Wednesday, October 9, 2013

Be sure to thank the people who didn't try to make it happen

If you're a tech geek, you've seen this picture.  Let's start at the top left and go clockwise.  There's a videocam, a primitive jam box, a radio, an electric typewriter, a calculator, some VHS tapes, a VCR, some things I don't recognize, a digital recorder, a pager, and a camera. 

We now have this.  It'll do everything shown above, will fit in your pocket, will probably last longer, and it costs a fraction of the gizmos shown above.  I'm not a techno-geek, and I've given up on going after the best stuff, so the phone I arbitrarily posted below is probably out-of-date already. 

I've got a 3 or 4 year old Blackberry knockoff, and I'm still getting accustomed to the joy of pulling up "Map" and typing in "Haircut" or "bar" or "bourbon" and being directed to the nearest supplier. 

Here's something from Gizmodo:
A company called Ampex put out the first "home entertainment" VTR in 1963, only it cost $30,000 in the Neiman Marcus Christmas catalog, and was nicknamed Grant's Tomb because the product manager who thought it up was going to be shoved inside by the company's accountants. (He would have fit, too, the thing was so big.) Sony comes along in the middle of that decade and puts out a $1,200 "portable" VTR that came with a leatherette case and its own TV. It still weighed 65 pounds.
No one intended the glorious destruction of the VCR/VHS/tape recorder/typewriter industry.  It just kinda happened.  People wanted to make money.  Others were just tinkerers.  And for the most part, they were left alone.  There was no Central Planner in Washington, overseeing the evolution of what you probably have in your pocket or purse.  No Technology Czar carefully planning each step of the demolition of BetaMax.   (Had there been a Technology Czar, you would still be watching  Betamax or VHS tapes, at best.  Do some reading on Regulatory Capture.  Regulators and Czars almost always wind up protecting the status quo.) 

Here's a good summary of the undersigned, unplanned and spontaneous social order that many of us are still fortunate enough to live in.  Don Boudreaux at his best:

"....many people simply cannot conceive of social order that isn’t consciously designed and enforced by some secular creator (that is, by the state).  Most people are secular theists regarding social order.  Order must, for secular theists, be the result of a some higher power that designs, intends, imposes, and guides willfully the order that we see about us.  Without a higher secular power designing and keeping control of things, chaos or near-chaos would necessarily reign.

Get rid of this secular deity – or suffer it to fall under the influence of secular devils (for American “Progressives,” those devils today are tea-partiers) – and society must deteriorate.  Rules of the road would wither away, or certainly not be enforced; roads themselves would never be built; the electromagnetic spectrum would become a commons tragically overused (and, hence, rendered useless) by countless broadcasters scrambling for airtime; and automobiles – were they to exist at all – would be horrible death traps.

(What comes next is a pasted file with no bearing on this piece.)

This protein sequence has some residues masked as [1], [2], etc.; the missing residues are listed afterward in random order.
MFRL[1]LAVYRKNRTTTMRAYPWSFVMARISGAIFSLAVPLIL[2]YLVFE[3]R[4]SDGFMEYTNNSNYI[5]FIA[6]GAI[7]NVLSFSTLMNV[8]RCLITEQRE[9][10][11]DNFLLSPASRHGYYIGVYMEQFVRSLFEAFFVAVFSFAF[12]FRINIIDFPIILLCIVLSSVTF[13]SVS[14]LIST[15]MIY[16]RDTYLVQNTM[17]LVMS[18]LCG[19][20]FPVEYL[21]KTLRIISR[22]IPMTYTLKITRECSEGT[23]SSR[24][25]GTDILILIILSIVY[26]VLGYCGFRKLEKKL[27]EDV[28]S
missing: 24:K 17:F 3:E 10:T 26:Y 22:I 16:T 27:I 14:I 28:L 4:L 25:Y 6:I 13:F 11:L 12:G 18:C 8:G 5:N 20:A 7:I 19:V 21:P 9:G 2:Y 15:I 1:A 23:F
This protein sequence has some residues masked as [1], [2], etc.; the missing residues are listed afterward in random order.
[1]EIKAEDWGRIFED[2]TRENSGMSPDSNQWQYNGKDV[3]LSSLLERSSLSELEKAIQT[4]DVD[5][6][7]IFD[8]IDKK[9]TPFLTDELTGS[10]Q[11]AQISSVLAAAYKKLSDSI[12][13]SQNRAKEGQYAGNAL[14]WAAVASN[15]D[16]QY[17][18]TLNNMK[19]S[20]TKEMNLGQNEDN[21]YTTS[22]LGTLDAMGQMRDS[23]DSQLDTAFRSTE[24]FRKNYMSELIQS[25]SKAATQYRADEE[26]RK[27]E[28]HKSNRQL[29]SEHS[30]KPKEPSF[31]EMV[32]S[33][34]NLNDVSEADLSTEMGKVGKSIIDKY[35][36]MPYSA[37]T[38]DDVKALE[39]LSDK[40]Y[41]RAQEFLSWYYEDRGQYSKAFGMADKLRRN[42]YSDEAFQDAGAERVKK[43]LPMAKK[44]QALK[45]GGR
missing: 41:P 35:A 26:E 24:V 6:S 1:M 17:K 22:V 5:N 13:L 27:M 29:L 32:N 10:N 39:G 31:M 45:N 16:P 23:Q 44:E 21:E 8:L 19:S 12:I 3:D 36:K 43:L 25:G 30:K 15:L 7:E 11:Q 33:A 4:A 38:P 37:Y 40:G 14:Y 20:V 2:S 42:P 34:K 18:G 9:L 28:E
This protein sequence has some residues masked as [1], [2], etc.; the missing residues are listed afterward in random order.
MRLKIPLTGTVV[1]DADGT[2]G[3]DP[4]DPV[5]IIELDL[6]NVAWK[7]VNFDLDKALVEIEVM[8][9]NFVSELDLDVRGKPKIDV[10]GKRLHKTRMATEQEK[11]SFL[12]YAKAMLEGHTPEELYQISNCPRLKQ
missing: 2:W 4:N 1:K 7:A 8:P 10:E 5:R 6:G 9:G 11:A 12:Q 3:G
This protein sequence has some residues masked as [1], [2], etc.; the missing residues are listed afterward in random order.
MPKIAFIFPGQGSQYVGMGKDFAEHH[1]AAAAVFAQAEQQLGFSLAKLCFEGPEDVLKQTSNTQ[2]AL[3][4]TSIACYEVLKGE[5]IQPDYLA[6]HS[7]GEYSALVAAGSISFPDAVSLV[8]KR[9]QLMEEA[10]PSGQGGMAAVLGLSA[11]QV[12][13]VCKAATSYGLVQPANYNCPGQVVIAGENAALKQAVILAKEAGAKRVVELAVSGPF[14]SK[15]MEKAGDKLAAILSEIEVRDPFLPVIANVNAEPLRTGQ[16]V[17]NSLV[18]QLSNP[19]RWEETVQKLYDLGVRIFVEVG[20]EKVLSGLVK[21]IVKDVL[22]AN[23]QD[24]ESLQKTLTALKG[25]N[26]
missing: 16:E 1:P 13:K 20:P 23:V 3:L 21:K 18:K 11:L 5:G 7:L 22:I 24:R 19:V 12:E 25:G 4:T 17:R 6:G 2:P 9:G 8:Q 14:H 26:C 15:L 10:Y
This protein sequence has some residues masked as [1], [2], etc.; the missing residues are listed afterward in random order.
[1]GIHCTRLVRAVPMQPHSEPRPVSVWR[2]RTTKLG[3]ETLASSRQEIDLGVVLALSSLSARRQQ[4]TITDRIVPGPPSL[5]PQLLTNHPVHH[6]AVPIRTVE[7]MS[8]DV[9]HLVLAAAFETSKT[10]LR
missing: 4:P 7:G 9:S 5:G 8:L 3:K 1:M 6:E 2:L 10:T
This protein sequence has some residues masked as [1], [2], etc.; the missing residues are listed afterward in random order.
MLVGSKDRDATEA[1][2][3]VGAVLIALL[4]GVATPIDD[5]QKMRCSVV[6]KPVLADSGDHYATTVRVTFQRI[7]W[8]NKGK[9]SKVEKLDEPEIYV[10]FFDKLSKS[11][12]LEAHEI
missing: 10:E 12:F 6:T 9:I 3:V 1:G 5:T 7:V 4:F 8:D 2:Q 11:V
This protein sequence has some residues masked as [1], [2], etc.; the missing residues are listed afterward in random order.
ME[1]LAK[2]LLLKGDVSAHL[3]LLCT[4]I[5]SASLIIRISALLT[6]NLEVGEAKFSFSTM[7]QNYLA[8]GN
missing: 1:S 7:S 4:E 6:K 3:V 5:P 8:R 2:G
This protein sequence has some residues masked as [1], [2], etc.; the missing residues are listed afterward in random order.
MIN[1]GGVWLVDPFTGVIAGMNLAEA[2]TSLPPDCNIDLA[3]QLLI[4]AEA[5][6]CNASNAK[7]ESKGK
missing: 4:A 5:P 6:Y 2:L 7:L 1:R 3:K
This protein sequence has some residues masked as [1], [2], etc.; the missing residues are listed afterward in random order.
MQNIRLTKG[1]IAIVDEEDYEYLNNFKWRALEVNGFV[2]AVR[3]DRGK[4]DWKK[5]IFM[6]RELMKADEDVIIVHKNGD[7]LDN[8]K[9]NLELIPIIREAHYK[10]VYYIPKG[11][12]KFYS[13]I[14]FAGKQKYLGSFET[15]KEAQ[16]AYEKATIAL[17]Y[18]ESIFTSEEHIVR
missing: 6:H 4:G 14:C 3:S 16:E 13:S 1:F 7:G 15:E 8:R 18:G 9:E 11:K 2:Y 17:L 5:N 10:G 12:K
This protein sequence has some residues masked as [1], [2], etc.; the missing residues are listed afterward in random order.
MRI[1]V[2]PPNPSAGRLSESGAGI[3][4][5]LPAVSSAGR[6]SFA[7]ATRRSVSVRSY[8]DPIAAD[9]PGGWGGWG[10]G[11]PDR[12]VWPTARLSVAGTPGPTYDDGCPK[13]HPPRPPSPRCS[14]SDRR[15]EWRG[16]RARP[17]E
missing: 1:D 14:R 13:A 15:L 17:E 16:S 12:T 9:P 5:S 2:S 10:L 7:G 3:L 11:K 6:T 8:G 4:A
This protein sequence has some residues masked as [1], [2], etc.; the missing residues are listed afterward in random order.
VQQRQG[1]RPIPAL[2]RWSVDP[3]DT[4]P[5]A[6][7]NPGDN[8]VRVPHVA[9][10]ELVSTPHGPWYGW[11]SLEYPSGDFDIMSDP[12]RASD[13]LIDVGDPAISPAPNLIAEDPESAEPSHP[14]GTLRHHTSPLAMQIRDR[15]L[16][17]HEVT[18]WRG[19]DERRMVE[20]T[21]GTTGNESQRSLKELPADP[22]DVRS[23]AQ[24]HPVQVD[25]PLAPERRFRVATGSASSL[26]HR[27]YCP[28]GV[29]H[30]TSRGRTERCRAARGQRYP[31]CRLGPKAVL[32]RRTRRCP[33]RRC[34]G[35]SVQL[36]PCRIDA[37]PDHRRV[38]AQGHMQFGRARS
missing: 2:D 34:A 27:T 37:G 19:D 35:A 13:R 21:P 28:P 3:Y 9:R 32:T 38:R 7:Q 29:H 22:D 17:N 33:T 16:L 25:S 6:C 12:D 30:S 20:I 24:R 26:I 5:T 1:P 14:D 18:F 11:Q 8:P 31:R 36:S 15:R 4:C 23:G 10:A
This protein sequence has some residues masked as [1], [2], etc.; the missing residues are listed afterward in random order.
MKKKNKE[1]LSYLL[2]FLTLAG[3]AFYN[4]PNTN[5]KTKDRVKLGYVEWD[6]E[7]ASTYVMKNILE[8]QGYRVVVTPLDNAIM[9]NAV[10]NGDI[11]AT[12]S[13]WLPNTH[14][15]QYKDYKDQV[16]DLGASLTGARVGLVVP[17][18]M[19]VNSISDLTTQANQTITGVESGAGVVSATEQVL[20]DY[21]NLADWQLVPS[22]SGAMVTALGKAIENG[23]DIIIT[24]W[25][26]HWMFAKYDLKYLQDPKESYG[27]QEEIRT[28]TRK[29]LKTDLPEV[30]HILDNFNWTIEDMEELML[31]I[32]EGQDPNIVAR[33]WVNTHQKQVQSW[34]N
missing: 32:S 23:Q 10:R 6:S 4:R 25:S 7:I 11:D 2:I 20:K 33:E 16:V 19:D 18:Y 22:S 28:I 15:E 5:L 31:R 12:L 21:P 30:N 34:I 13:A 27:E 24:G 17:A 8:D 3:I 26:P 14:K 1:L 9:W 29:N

The great insight of the social sciences – which too few social scientists themselves get – is that society, to the extent that it is complex and functional, is necessarily the result of human action but not of human design.

Reasonable people can and do dispute how much sovereign intention and design are necessary or worthwhile to tweak, modify, polish, protect, top-off the emergent social order that not only did government not design but couldn’t possibly have even begun to design.*  But it is totally false and wrongheaded – yet it is the dominant view of almost everyone – that most of the economic and social order that we experience about us is the result of government and, hence, would necessarily disappear or collapse into disarray were government to disappear or fail to perform its duty well.

Sadly, most people are apparently just incapable of understanding that almost all social order emerges undesigned and unplanned.  Most people are and seemingly will remain naive secular creationists, ignorant that the forces of natural selection and evolution are constantly at play in society, and that these force are usually only thwarted or distorted by attempts to engineer society from on high.  And (here’s an irony) this sad ignorance of the nature of society afflicts even – perhaps especially – those people who have no difficulty understanding that very complex, beautiful, and highly functional non-social orders (such as biological order and the order of the cosmos) emerge unplanned and undesigned."
So next time you make a phone call, record a video, post a FB photo, send a text, snap a picture, get directions, post a blog rant, or watch a DVD, be sure to thank the person in Washington D.C. who didn't try to make it all happen. 

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